“This work provides insights into how synthetic biology approaches can harness the design of biotic-abiotic interfaces with biological organization over multiple length scales,” said Dr. Dawanne Poree, program manager, Army Research Office, an element of the U.S. Army Combat Capabilities Development Command, now known as DEVCOM, Army Research Laboratory. “This is important to the Army as this can lead to new materials with potential applications in microbial fuel cells, sense and respond systems, and self-reporting and self-repairing materials.”

The research, published in Nature Materials was funded by ARO [Army Research Office] and the Army’s Institute for Soldier Nanotechnologies [ISN] at the Massachusetts Institute of Technology. The U.S. Army established the ISN in 2002 as an interdisciplinary research center devoted to dramatically improving the protection, survivability, and mission capabilities of the Soldier and Soldier-supporting platforms and systems.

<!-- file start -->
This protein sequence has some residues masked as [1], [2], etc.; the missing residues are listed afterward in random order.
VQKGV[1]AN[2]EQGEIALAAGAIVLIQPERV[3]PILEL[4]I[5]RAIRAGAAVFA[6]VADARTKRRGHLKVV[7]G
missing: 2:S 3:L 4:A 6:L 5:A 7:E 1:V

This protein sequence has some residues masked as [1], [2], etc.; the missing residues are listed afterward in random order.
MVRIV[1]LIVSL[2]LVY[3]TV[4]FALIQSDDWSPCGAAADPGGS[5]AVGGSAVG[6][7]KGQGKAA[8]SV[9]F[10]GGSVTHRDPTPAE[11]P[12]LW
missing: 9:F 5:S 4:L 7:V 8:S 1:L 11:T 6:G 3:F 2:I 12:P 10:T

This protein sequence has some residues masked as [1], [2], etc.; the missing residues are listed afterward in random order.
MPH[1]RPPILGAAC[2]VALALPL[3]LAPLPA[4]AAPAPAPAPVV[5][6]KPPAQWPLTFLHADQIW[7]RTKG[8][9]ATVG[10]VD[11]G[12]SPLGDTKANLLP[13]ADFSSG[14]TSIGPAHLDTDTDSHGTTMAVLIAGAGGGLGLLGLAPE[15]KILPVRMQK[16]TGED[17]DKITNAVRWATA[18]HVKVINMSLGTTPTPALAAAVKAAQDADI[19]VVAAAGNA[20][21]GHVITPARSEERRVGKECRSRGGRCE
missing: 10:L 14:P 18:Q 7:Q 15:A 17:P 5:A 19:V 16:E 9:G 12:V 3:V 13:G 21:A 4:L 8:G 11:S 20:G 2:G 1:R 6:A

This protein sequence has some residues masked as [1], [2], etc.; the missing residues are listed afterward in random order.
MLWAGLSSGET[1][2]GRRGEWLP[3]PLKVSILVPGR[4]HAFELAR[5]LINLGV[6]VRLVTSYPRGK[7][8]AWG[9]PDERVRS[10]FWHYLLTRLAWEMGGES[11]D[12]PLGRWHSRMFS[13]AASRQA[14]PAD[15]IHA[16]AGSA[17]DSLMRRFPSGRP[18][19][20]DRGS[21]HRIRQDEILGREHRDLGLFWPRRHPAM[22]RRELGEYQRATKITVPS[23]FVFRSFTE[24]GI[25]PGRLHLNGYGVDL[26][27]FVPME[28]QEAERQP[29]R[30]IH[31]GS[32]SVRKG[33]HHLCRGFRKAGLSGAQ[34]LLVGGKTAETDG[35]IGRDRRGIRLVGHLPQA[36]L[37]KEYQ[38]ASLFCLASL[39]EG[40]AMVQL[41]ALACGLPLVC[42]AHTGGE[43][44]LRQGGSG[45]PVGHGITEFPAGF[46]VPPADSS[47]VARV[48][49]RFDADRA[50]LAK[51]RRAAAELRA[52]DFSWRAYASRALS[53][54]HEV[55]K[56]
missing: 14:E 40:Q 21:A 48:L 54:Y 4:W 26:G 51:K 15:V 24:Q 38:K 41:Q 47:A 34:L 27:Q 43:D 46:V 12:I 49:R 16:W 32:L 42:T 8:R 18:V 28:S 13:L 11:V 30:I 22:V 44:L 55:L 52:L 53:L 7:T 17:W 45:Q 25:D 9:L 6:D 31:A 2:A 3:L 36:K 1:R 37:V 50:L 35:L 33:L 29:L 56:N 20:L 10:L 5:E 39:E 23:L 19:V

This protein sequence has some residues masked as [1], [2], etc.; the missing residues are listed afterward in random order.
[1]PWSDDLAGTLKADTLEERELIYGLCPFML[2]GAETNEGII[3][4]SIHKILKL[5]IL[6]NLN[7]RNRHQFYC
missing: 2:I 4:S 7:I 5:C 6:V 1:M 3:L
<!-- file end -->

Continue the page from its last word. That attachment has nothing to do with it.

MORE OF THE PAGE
“We foresee a future where diverse materials could be grown at home or in local production facilities, using biology rather than resource-intensive centralized manufacturing,” said Timothy Lu, an MIT associate professor of electrical engineering and computer science and of biological engineering.

Researchers produced cellulose embedded with enzymes, creating living materials that could be used to purify water for Soldiers in the field or make smart packaging materials that can detect damage. These fermentation factories, which usually contain one species of bacteria and one or more yeast species, produce ethanol, cellulose, and acetic acid that gives kombucha tea its distinctive flavor.